Is this a good thing? I'm not sure. At its best, it feels like nothing more than being friendly, and the person you are interacting with can go from being a hurdle to a helper. At its worst, deferring to or faking interest in someone who is clearly on a power trip feels degrading. An interaction like the one with the trotro leaves me feeling like I have prostituted myself in small way, and more than I hate that authority figures have the power to extort money, I hate that they have the power to extort me as a sexual or romantic object, even if only in very small ways.
My conclusion is that corruption is not about money, it is about power. You can reduce the bribes paid to zero, and still have corruption. That means that focusing on punishing people for taking bribes won't solve the problem-- graft will be paid in other currencies, such as favors. Fixing corruption is about limiting the discretion of individuals--setting up systems with clear rules and expectations-- to take away their ability to extort anything, be it money or my Facebook name.
I spent about 10 days in the United States over the holidays. One day, I took a bus through Columbia Heights to downtown DC. Bus trips in Ghana tend to be eventful, and the less you pay for your ticket, the more eventful they will be. But I used to take the bus regularly in DC, so I was expecting a quiet trip.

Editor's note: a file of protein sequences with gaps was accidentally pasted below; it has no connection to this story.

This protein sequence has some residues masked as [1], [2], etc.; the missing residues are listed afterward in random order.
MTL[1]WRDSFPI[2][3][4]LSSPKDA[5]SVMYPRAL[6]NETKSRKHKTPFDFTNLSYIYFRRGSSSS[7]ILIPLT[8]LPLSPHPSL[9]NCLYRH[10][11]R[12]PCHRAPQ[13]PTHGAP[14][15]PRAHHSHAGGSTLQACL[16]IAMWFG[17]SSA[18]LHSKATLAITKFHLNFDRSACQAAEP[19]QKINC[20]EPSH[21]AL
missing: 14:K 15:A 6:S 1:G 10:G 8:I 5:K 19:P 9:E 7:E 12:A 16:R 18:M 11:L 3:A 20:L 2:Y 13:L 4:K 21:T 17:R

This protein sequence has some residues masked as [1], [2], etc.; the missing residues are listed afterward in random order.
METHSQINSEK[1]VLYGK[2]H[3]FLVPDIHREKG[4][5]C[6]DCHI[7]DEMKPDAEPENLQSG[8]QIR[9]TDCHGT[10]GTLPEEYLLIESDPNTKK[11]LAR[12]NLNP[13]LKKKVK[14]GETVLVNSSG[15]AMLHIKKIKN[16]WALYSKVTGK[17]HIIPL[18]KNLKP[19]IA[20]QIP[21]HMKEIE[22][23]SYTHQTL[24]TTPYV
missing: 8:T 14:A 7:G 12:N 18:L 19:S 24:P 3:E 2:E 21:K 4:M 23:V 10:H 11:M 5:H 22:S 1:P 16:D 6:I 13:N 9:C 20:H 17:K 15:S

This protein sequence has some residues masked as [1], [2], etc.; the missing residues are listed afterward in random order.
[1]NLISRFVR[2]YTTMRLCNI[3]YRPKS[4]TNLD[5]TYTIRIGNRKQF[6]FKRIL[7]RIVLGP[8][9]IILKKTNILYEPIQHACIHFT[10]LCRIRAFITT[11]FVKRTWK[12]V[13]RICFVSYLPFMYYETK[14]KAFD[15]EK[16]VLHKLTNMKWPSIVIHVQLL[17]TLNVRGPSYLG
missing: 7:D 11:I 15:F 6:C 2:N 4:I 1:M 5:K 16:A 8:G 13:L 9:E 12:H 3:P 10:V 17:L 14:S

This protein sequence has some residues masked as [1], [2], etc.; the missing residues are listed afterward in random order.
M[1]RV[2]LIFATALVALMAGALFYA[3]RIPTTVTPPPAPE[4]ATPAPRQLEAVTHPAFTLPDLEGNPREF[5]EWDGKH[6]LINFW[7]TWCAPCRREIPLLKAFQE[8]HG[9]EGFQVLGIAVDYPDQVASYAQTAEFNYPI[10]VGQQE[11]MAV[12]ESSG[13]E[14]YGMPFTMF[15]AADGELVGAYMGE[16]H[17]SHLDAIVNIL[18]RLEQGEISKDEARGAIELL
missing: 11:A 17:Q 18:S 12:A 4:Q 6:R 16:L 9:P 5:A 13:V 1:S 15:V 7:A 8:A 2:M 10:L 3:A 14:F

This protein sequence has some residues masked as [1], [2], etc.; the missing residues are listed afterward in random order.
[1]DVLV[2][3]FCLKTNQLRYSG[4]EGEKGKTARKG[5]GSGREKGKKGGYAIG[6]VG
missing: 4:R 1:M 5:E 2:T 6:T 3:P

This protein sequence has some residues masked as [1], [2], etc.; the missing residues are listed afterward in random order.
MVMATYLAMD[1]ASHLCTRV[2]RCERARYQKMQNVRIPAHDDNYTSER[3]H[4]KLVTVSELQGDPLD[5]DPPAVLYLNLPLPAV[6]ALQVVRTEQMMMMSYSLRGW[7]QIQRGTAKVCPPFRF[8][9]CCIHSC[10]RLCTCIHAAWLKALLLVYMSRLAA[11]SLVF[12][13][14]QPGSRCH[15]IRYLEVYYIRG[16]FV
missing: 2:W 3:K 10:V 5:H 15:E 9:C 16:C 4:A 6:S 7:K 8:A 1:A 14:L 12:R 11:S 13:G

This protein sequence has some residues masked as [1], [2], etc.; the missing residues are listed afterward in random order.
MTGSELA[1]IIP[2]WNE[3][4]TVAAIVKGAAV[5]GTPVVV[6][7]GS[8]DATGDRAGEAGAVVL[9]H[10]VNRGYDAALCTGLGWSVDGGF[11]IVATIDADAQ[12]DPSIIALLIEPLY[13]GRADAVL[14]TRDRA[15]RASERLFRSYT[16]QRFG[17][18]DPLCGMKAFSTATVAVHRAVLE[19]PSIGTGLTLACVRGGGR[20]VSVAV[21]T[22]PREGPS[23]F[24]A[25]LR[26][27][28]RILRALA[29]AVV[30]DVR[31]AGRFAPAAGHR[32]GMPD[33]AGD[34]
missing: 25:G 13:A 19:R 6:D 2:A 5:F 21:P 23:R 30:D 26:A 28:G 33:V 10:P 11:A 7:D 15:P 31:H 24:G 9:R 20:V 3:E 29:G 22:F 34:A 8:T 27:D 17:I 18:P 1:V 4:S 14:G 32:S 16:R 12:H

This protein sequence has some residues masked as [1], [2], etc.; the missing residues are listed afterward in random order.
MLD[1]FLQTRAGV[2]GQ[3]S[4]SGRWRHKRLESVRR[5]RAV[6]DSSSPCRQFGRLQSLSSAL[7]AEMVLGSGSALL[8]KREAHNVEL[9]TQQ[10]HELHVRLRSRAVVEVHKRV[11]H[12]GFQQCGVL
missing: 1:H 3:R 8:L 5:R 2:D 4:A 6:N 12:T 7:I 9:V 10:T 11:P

It was not to be. A lady in leopard tights and a shiny black purse boarded the bus without paying and took the seat next to me. Passengers sometimes board, sit down, find their metro cards, and then pay, but after a couple of stops it became apparent she had no intention of paying. The driver quietly told her she needed to pay before he could continue. The woman responded with an impressive string of profanity. I waited for the tongue-clicks, exclamations, and chiding that she would be sure to receive from the rest of the passengers.
I looked back and not a single passenger was even looking at the woman, although they all must have been aware of the situation. I wondered if I should say something. After a moment's thought, I decided not to. When I first arrived in Ghana, I stayed out of public altercations, as I knew that I did not have the cultural context to react appropriately. I realized that my situation, in my home country, in a city I knew well, was now analogous. The bus driver had likely been trained in how to handle non-paying customers.
Sure enough, after blowing off a little more steam, the woman got off the bus, although she continued to verbally abuse the side view mirror after the bus doors had closed behind her.
How do you find an office in a town in Ghana? Mostly, you walk into town, chat up everyone you meet, tell them you are looking for an office, and give them your contact number. People are usually happy to help. Be outgoing, and soon you can have a beautiful, blue office like ours.
The Ghana Driver's Manual gives the following advice:
Beware of pedestrians. Take extra precaution when approaching fruit trees. Children are more interested in fruits than in traffic.
I will say, when traffic consists of a white girl on a moto, this is patently false.
I have worked in economic policy and research in Washington, D.C. and Ghana. My husband and I recently moved to Guyana, where I am working for the Ministry of Finance. I like riding motorcycle, outdoor sports, foreign currencies, capybaras, and having opinions.